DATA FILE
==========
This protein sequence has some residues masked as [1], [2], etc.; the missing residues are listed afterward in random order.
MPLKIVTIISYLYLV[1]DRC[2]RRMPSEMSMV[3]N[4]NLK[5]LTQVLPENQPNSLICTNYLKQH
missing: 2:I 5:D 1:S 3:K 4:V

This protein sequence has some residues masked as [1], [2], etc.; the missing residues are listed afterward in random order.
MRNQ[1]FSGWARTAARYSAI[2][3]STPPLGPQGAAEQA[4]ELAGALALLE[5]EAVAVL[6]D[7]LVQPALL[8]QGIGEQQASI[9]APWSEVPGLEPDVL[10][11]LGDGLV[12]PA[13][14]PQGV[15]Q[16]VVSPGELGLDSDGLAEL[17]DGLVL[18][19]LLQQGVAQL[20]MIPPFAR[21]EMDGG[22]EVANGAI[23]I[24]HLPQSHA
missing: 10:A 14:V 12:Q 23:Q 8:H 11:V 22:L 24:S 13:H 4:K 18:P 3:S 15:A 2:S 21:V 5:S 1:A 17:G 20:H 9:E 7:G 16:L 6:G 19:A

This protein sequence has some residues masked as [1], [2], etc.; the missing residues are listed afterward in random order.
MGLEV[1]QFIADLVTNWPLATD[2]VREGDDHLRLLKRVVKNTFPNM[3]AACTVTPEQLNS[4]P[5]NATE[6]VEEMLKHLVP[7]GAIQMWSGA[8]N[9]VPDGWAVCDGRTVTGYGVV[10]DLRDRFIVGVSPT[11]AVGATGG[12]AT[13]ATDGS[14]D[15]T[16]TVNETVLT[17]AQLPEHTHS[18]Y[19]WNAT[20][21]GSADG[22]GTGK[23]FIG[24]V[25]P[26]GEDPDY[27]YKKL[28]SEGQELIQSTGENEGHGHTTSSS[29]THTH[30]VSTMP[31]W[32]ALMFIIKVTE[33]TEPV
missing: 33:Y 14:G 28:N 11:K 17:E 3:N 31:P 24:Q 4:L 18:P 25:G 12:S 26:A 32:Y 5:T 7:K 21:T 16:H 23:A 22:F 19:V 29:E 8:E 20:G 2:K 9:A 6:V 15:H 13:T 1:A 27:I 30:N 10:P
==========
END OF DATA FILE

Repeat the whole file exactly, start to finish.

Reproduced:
This protein sequence has some residues masked as [1], [2], etc.; the missing residues are listed afterward in random order.
MPLKIVTIISYLYLV[1]DRC[2]RRMPSEMSMV[3]N[4]NLK[5]LTQVLPENQPNSLICTNYLKQH
missing: 2:I 5:D 1:S 3:K 4:V

This protein sequence has some residues masked as [1], [2], etc.; the missing residues are listed afterward in random order.
MRNQ[1]FSGWARTAARYSAI[2][3]STPPLGPQGAAEQA[4]ELAGALALLE[5]EAVAVL[6]D[7]LVQPALL[8]QGIGEQQASI[9]APWSEVPGLEPDVL[10][11]LGDGLV[12]PA[13][14]PQGV[15]Q[16]VVSPGELGLDSDGLAEL[17]DGLVL[18][19]LLQQGVAQL[20]MIPPFAR[21]EMDGG[22]EVANGAI[23]I[24]HLPQSHA
missing: 10:A 14:V 12:Q 23:Q 8:H 11:V 22:L 24:S 13:H 4:K 18:P 3:S 15:A 2:S 21:V 5:S 1:A 17:G 20:H 9:E 7:G 16:L 6:G 19:A

This protein sequence has some residues masked as [1], [2], etc.; the missing residues are listed afterward in random order.
MGLEV[1]QFIADLVTNWPLATD[2]VREGDDHLRLLKRVVKNTFPNM[3]AACTVTPEQLNS[4]P[5]NATE[6]VEEMLKHLVP[7]GAIQMWSGA[8]N[9]VPDGWAVCDGRTVTGYGVV[10]DLRDRFIVGVSPT[11]AVGATGG[12]AT[13]ATDGS[14]D[15]T[16]TVNETVLT[17]AQLPEHTHS[18]Y[19]WNAT[20][21]GSADG[22]GTGK[23]FIG[24]V[25]P[26]GEDPDY[27]YKKL[28]SEGQELIQSTGENEGHGHTTSSS[29]THTH[30]VSTMP[31]W[32]ALMFIIKVTE[33]TEPV
missing: 33:Y 14:G 28:N 11:K 17:E 3:N 31:P 24:Q 4:L 18:P 25:G 12:S 26:A 32:Y 5:T 7:K 21:T 16:H 23:A 22:F 19:V 29:E 8:E 20:G 2:K 9:A 6:V 15:H 13:T 1:A 27:I 30:N 10:P